As a summary and face-off of the big three, I summarise the good, the bad and the ugly between the three major players in the restaurant delivery partner space: Deliveroo, uberEATS and Just Eat. You can read in-depth about each of the three competitors by clicking the links. These ratings are based on my experience in Weybridge, Surrey.
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We use all three services in our restaurant. Having switched Just Eat to using our own driver we are happier with their platform now (despite the pains of support, but once you do get it right you don’t have to worry). Customers are more dissatisfied with uberEATS also as they levy a 10% service charge to the customer on all orders (total value).
The process of signing you onto the platform and getting you the hardware is easy for all three. Just Eat let you down with menu set-up and being able to resolve errors they create. Deliveroo and uberEATS allow you to manage your menu online, with uberEATS providing a full menu management tool.
Generally excellent with Deliveroo, including the ability to bump orders that may be delayed to the next driver (so preserving the driver’s commission). uberEATS is hit-and-miss, some arriving just as the order arrives, some not arriving until much later. On one occasion, the customer’s food never arrived after being picked up. In Weybridge, Just Eat use a third-party courier who is very poor. We switched to doing our own delivery for Just Eat which preserves our reputation.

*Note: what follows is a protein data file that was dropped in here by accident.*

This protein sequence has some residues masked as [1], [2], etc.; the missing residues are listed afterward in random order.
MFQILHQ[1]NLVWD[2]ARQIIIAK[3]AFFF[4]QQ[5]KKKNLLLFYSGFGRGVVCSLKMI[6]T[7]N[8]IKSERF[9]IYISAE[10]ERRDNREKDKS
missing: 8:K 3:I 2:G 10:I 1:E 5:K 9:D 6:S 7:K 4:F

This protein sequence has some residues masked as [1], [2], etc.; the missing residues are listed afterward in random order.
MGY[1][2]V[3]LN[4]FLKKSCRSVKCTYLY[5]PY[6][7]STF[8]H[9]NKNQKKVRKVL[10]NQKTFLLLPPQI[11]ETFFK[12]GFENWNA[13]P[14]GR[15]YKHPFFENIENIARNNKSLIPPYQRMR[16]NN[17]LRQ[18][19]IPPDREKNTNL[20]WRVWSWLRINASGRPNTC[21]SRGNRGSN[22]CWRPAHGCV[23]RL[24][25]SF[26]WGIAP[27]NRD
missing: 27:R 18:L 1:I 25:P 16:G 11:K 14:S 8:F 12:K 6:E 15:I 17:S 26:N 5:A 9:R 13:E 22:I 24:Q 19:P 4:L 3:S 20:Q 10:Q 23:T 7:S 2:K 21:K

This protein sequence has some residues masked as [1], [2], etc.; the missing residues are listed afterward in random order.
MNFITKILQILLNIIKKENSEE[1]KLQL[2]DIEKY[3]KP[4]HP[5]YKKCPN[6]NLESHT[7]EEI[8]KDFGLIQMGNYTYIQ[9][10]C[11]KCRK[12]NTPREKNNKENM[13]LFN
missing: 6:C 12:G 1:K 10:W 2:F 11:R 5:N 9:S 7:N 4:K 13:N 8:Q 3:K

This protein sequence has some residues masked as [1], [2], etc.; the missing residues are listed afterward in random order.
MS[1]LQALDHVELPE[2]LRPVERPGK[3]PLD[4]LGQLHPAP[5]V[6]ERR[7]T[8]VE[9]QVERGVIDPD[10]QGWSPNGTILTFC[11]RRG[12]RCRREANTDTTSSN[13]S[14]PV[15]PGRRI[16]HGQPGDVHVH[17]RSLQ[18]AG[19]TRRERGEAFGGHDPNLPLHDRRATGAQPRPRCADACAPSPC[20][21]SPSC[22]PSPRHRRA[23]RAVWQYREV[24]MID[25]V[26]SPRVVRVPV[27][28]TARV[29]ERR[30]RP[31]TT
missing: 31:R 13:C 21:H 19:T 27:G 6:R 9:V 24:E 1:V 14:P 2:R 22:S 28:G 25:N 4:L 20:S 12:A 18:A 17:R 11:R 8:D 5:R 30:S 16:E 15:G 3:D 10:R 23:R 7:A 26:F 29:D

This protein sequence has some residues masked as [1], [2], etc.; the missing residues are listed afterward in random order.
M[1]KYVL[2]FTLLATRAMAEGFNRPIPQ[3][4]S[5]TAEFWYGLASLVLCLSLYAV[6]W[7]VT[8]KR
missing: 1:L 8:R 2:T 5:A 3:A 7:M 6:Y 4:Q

Deliveroo is the simplest, making it easy for the team to manage. The order arrives, is auto-accepted (you can change this) and you get a time by which to prepare the order. A driver then appears.
uberEATS and Just Eat have a workflow which you manage. It’s quite simple (accept order, prepare food, food ready) which is supposed to help manage the arrival of a driver. Deliveroo used to do this, but switched to model in their control so they can better plan drivers. It puts more pressure on the restaurant, but it does deliver better results. Also, the team can forget to move the order through the workflow.
All platforms are high, with Deliveroo being the highest as they have exclusive and non-exclusive fees. Just Eat have a reduced rate if you do your own deliveries, so they get the advantage here.
Deliveroo is possibly the easiest, but you have to account for your own VAT which loses them one star. uberEATS is a little more involved but at least they manage the VAT elements. Just Eat are stuck in the past with the best option being cut-and-paste HTML multi-page tables.
Online Management Panel
Both Deliveroo and uberEATS are pretty comprehensive with marketing tools, holiday settings, menu management facilities and more. Both work slightly differently, though uberEATS has the richest feature set for menu management. Just Eat’s control panel has lots of options and you can control your delivery areas, but often you end up sending a support email as the ‘EDIT’ button that’s supposed to be there isn’t.
Deliveroo is a standard tablet and printer combination. They supply both, so you’re good to go. uberEATS provide the tablet but you need to buy your own printer (or re-key orders). Just Eat have an all-in-one custom tablet/computer which is the most bulky of the three, but the most impressive.
Deliveroo have this category. It’s not perfect, but you generally get a resolution on the phone or email first time around. uberEATS are hard to reach and take longer to reply to emails. Even short emails seem to fail their comprehension test and you can take a few days trying to resolve things. Just Eat seem to be the worst here. Phone calls are met with a request to email them and you HAVE to use the online system to initiate a request. Emails don’t always get followed up and are often misunderstood. I have felt like I was banging my head against the table on more than one occasion.